The current standard treatment established by Stupp et al. (2005) involves concomitant administration of temozolomide with fractionated radiotherapy, with subsequent adjuvant temozolomide. Despite the treatment advances and increased understanding of the molecular and cellular mechanisms of GBM, current therapy is rarely curative due to the infiltrative nature of these tumors and their resistance to radiotherapy and chemotherapy (Jhanwar-Uniyal et al., 2015). Even after the maximal safe surgical resection, the residual tumor-initiating cells (TICs) that infiltrate the surrounding brain tissue could easily recapitulate the tumor and often become more aggressive (Dick, 2008). Owing to the near-universal tumor recurrence, patients with a diagnosis of GBM have the median survival period of only 12–15 months, with only 10% of the patients surviving 5 years (Stupp et al., 2009). These dismal outcomes reinforce the urgent need for novel therapeutic strategies to beat this devastating disease. By means of constant experiments and verification of the results, it is believed that nanomaterials may be excellent carriers for tumor therapy. According to the traits of nanomaterials, such as small particle size, large specific surface area, easy modification, quantum dynamical behavior, good permeability, and better solubility than traditional drugs, nanomaterials have become the promising drug carriers that are used for targeting the central neural system. In addition to the research into drug design, studies on characteristics of cancer cells and cancer stem cells (CSCs) should also help to improve the curative effect.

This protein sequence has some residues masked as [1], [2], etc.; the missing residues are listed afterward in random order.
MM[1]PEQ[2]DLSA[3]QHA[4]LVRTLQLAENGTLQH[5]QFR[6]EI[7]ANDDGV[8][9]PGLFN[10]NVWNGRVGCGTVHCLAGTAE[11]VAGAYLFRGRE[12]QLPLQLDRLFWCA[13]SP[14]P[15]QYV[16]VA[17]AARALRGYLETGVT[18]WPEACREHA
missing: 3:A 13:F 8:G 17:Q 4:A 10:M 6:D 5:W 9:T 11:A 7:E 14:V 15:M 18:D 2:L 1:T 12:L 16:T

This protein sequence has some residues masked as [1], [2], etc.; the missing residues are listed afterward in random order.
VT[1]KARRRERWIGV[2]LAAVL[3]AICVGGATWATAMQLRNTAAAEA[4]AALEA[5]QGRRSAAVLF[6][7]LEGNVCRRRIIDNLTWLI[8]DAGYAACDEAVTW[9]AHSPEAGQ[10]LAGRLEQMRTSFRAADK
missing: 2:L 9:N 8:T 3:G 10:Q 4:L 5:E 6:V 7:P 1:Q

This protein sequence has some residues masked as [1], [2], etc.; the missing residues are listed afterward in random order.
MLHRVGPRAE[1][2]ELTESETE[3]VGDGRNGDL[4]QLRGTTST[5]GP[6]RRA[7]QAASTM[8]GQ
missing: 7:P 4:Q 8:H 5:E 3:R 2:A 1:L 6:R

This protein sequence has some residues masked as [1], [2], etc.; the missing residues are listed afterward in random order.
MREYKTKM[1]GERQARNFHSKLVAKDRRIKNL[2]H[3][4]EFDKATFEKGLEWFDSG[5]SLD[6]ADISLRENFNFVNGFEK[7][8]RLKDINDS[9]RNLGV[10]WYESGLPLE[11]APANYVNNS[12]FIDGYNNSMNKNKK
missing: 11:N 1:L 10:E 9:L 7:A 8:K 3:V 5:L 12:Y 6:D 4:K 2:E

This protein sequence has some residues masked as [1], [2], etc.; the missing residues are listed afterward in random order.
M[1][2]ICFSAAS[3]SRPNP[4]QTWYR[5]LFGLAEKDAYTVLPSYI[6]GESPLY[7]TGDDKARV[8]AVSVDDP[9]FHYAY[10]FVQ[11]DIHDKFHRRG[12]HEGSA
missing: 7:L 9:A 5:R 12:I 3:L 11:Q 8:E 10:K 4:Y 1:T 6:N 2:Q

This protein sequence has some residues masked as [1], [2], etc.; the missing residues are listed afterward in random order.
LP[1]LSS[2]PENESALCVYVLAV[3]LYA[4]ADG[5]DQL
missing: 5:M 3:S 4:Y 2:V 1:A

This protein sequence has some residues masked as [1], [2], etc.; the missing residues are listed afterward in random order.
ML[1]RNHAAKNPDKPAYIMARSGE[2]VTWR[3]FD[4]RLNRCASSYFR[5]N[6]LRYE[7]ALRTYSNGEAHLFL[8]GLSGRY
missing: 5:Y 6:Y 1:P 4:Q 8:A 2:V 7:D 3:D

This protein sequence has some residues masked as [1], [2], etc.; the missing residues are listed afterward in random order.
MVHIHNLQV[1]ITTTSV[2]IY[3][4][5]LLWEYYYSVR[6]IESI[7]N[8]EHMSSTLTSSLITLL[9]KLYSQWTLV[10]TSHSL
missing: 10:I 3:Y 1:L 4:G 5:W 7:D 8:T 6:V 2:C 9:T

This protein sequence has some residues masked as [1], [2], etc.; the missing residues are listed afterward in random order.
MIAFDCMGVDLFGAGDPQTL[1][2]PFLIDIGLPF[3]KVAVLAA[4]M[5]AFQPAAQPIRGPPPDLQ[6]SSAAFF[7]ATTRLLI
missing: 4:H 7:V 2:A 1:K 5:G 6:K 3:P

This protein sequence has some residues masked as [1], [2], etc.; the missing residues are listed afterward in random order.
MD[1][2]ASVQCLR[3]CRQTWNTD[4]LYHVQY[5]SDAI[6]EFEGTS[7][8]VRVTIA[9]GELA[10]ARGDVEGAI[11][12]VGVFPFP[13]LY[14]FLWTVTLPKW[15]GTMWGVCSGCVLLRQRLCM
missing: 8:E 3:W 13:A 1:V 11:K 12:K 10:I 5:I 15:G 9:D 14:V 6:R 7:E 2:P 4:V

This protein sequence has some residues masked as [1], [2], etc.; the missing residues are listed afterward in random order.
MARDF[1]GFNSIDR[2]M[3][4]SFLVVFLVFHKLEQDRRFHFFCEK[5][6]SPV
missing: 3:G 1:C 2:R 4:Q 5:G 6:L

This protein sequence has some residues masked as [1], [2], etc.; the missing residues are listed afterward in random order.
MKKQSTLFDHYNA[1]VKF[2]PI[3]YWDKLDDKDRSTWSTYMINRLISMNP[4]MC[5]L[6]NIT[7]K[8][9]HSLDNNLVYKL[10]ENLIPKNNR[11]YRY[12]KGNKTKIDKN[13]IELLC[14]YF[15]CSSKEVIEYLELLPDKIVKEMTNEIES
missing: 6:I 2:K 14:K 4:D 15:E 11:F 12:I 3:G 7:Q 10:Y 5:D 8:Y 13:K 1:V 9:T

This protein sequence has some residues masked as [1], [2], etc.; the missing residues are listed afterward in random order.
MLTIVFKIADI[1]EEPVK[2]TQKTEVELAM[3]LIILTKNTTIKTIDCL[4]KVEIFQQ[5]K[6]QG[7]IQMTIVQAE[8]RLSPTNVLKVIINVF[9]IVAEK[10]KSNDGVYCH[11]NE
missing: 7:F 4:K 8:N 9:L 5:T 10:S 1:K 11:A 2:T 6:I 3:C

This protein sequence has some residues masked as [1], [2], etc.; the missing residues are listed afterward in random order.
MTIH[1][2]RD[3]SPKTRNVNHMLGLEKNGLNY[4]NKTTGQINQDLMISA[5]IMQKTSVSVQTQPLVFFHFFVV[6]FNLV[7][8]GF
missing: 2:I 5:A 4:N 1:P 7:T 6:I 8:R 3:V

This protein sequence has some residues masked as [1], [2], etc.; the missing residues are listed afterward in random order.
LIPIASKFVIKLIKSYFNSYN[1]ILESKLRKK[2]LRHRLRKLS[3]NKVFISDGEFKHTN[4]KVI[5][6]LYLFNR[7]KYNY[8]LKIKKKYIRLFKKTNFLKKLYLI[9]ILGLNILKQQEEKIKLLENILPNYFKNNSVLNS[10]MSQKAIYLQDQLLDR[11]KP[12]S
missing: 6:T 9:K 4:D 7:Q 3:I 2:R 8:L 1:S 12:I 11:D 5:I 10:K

Compelling evidence suggests that CSCs play a major role during initiation, progression, and recurrence of a tumor and are primarily responsible for radiation and chemotherapy resistance and poor survival of GBM patients (Bradshaw et al., 2016). It is, therefore, not surprising that many therapeutic approaches have been devised to specifically target CSCs, but still with limited success (Seymour et al., 2015; Liebelt et al., 2016). The emerging nanotechnology may serve as a powerful tool to overcome the difficulties encountered with glioblastoma stem-like cell (GSC)-targeting treatments. By modification of nanomaterials researchers can effectively improve the capacity for transport into brain parenchyma and for GSC targeting. For instance, Kim et al. (2014) designed a cancer-targeting nanodelivery platform system, which can carry a variety of drugs and substances and can efficiently enhance the drug accumulation in GSCs.
Thus, in this review, we summarize the key features of GSCs and their microenvironmental niche. Then, we will discuss the application of nanotechnology to the development of GSC-targeting curative strategies and point out its future directions.
GSCs and Their Characteristics